- The work of the Centre for Genomic Regulation (CRG) and Eugin Group succeeds in observing the fertilisation capacity of the sperm cell before its insemination in the oocyte
- Researchers put male gametes in contact with the cytoplasm of female animal gametes to see if they perform their functions properly
- The technology studies the incidence of sperm morphology, concentration, and motility in the embryo formation process
The research, presented at the European Society of Human Reproduction and Embryology (ESHRE) annual conference, which ends today in Geneva, Switzerland, describes for the first time the use of an experimental technique that has made it possible to analyse the functioning of human sperm in contact with the cytoplasmic content of the eggs in vitro. By doing so, it was possible to verify in the laboratory, and before fertilisation occurred, whether in this medium the sperm cell fulfilled its functions before being inseminated into an egg.
The research, led by Dr. Isabelle Vernos, ICREA research professor at the Centre for Genomic Regulation in Barcelona, and Eugin Group, has been jointly carried out by a group of researchers in the laboratory at the Barcelona Science Park (BSP) and at the CRG. “The aim of the research was to develop a technique prior to the use of male gametes in an assisted reproduction cycle in order to verify whether their functions were developing correctly,” explains Dr. Montserrat Barragan, co-author of the study and head of the Eugin’s research laboratory at the BSP.
“The results are preliminary and we have to see more cases, but it seems that there is a relationship between the characteristics of the selected sperm cells and their ability to correctly generate an embryo,” Barragan adds. “The first results open the way for further research in this direction,” she says.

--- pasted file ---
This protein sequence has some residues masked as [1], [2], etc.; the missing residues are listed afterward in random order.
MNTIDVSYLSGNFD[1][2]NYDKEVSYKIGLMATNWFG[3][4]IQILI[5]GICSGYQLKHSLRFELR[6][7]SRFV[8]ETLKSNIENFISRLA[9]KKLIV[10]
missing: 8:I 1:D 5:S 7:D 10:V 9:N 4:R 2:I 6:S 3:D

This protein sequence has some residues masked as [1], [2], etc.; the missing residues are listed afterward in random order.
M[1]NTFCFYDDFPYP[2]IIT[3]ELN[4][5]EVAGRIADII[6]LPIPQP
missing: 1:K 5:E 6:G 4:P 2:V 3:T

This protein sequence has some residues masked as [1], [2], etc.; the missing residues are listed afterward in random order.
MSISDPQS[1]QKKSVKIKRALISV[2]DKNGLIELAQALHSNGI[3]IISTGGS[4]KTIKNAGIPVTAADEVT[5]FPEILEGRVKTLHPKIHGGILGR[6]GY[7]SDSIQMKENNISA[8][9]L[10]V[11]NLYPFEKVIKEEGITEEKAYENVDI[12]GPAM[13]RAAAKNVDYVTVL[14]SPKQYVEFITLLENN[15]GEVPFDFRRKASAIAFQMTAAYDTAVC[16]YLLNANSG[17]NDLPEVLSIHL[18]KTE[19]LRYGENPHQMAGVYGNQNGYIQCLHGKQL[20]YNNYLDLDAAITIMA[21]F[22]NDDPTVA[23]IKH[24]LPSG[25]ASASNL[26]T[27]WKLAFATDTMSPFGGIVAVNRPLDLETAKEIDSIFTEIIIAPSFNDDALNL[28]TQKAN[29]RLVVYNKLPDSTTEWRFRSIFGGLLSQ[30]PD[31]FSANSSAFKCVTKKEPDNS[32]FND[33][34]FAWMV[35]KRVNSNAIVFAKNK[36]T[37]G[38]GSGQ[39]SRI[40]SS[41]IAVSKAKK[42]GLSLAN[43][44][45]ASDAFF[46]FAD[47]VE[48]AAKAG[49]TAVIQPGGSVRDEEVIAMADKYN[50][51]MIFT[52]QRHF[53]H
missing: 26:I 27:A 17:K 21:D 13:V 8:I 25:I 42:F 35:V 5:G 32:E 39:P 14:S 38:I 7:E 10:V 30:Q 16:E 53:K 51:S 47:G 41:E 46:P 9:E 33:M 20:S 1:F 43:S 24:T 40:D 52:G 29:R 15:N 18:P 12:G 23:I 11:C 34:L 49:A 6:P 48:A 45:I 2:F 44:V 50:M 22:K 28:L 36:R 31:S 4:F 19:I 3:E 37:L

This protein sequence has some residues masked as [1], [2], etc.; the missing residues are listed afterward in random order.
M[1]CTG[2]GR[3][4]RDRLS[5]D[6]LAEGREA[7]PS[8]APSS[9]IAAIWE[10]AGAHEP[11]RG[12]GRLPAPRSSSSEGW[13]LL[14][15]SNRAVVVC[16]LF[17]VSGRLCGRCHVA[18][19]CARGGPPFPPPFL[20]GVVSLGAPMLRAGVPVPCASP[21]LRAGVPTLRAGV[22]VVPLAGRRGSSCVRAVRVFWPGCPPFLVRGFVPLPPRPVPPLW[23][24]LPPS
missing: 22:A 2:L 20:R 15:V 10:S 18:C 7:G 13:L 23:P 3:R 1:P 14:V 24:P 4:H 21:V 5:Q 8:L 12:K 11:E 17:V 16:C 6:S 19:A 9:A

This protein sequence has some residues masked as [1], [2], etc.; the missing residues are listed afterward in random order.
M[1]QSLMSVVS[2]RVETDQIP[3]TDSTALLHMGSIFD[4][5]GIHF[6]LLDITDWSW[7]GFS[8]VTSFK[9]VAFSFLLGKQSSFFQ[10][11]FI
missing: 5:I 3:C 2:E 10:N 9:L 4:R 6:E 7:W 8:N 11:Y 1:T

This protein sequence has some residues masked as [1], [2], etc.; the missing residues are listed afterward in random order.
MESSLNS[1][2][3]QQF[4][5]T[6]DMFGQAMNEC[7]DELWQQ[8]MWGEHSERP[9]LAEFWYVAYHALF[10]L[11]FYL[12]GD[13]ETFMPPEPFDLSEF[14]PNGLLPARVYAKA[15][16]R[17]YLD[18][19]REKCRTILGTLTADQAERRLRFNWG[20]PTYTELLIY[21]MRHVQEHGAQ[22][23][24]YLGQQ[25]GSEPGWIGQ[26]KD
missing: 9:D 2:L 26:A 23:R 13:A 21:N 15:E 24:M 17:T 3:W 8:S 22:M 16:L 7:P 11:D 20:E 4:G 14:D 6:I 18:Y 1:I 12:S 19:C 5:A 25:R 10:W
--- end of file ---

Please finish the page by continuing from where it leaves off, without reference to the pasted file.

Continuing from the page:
After a study with 20 semen samples, the researchers, by means of this novel technique, were able to observe the relationship between the visible characteristics of sperm cells detected in the usual seminograms – such as morphology, concentration and motility – and their functional capacity in the first processes of cell division, namely, the first stages of embryo development.
“The methodology of the study has been novel,” says Farners Amargant, the first author of the research and pre-doctoral researcher at CRG and Eugin. “Twenty samples of human sperm – with different morphological characteristics and levels of concentration and motility – were analyzed and incubated ex vivo (outside a living organism) in the eggs of the African clawed frog (Xenopus laevis), a model organism widely used in biomedical research”. The sample of human sperm is brought into contact with the cytoplasm of the frog oocyte and from here we analyse its ability to construct the bipolar mitotic spindle and other functions involved in cell division.
30% of fertilised eggs in assisted reproduction processes stop developing in the early stages of cell division. This leads scientists to think that functional defects in the sperm cell, such as a defect in pronuclear fusion, or in the construction of the so-called bipolar mitotic spindle – phases subsequent to DNA duplication – could be responsible for these failures. “The technique developed will allow us to observe more closely the incidence of this type of defect in order to understand if they influence the proper development of the embryo,” Farners concludes.
Successful case: from basic science to clinical practice